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The null hypothesis for why the growth rate of humans has slowed is simply that we've reached our new technological carrying capacity in some way. The pure exponential growth phase we experienced in the last hundred years is similar what happens when you introduce an invasive species to a new area. Huge explosion, and you end up with startlingly high population numbers, but they do eventually stabilise. 

It's of course more pleasant to live in that explosive growth phase, because that means there's abundance to enjoy, but I think it's foolish to think we can do that forever. Eventually you run out of atoms in the universe. It has to stop somewhere. 


It's a bit ironic this written from the perspective of "alignment" because a human inclination towards IGF is exactly the sort of loop that gets thrown when you try to align AGI with human moral intuition. A lot of our moral intuition has to do with what's good for our children (IGF) and community due to reciprocity (so IGF again). You're never going to be able to align AGI with human moral intuition without factoring in that humans care a lot of about IGF (ultimately, not proximately.)

Personally, I think if you try to better align humans to maximise IGF you'll find a lot of morally repulsive exploits in the system. Probably the human in history who maximised IGF the most was Ghengis Khan and that sure involved a lot of rape and murder. (It's probably not an ESS though)


I agree, although I'm not sure it's entirely due to the "metoo world order." 

It's probably partly that, but it's also partly that it's considered impolite to point out when someone is mentally ill. In part this is because unfortunately doing so can strengthen a paranoid person's feeling of persecution.

When a friend of mine suffered a psychotic break, she had many technology related delusions, and she reached out to me for advice because I work in technology. I wasn't sure how to handle it so I consulted a professional. Under their advice, I gave her general advice on how to protect herself from breaches (strong passwords, HTTPS everywhere extension, etc.) and didn't otherwise try to disillusion her. My role as a friend was to stay her friend, not try to break her delusions. Paranoid people already have enough enemies, imaginary though they may be.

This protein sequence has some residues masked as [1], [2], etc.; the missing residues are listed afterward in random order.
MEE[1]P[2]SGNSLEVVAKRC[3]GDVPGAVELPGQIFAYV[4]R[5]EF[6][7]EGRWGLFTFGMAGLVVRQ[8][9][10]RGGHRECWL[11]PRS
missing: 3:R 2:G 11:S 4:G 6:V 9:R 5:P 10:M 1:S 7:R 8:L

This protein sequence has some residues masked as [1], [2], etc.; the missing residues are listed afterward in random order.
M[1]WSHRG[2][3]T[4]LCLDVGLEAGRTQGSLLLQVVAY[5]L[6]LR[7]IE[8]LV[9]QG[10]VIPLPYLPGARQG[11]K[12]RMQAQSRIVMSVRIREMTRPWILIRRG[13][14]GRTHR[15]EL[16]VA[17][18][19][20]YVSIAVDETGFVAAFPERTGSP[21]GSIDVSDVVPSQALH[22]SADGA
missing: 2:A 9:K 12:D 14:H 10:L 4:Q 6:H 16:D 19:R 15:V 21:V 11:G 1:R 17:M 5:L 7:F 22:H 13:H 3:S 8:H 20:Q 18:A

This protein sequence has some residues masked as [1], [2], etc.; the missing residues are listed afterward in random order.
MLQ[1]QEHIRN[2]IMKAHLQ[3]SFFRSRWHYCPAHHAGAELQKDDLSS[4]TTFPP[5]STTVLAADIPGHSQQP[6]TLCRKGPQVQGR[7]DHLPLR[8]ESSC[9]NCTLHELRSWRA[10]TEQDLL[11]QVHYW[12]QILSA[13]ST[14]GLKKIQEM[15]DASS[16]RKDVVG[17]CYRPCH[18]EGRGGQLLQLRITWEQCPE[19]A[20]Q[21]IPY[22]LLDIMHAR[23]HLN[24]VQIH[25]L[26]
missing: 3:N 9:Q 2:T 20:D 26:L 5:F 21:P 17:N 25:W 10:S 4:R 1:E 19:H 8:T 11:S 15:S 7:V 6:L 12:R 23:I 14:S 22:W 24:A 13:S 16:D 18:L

Of course, once delusions have been put into print, it's now a public forum. (One might question the ethics of publishing such an article). But politeness norms often extend into public forums. 


Agreed. Take the unhappy pregnant parent raising the hypothetically future happy child - unfortunately I just couldn't decouple this. 

As an unhappy parent, my unhappiness gets transmitted to my children, and their unhappiness feeds back to me in a negative feedback loop. We're all unhappy. (And, indeed, the literature on postpartum depression and its resultant effects on children are quite clear on this as well - it's not just my personal experience.)

My rationalisation of this is that I'm a negative utilitarian and I'm not a longtermist - I don't think the future child's theoretical happiness can outweigh the the mother's present unhappiness. 

But in actuality I think it's probably a decoupling issue. 


We did the traditional marriage ceremony. Neither of us particularly cared nor paid attention to the exact wording of it. It's not legally binding, unlike the papers we signed, which were.

There are so many more practical reasons to not get divorced I can't imagine the exact wording matters to most people - especially given we were largely hearing it for the first time that day, only to promptly forget it.

I wonder if being too creative with your wedding could in theory lower the social pressure. The more it moves away from "traditional," the less others consider it a marriage, maybe. Or not!


I would go one step further and say that even if you enjoy babysitting, that doesn't mean parenting is for you. I babysat a lot as a teenager, and I can say it did not properly prepare me for having children.

Babysitting is a lot more fun because you're just there for a few hours and then you leave. Parenthood is far more demanding.

Parenting is basically a mixture of being a nanny, teacher, psychologist/social worker, and housekeeper all rolled into one. These are all things I'm especially bad at and would never take an actual job in. 

In retrospect (though it is too late now!) having kids was the wrong choice for me.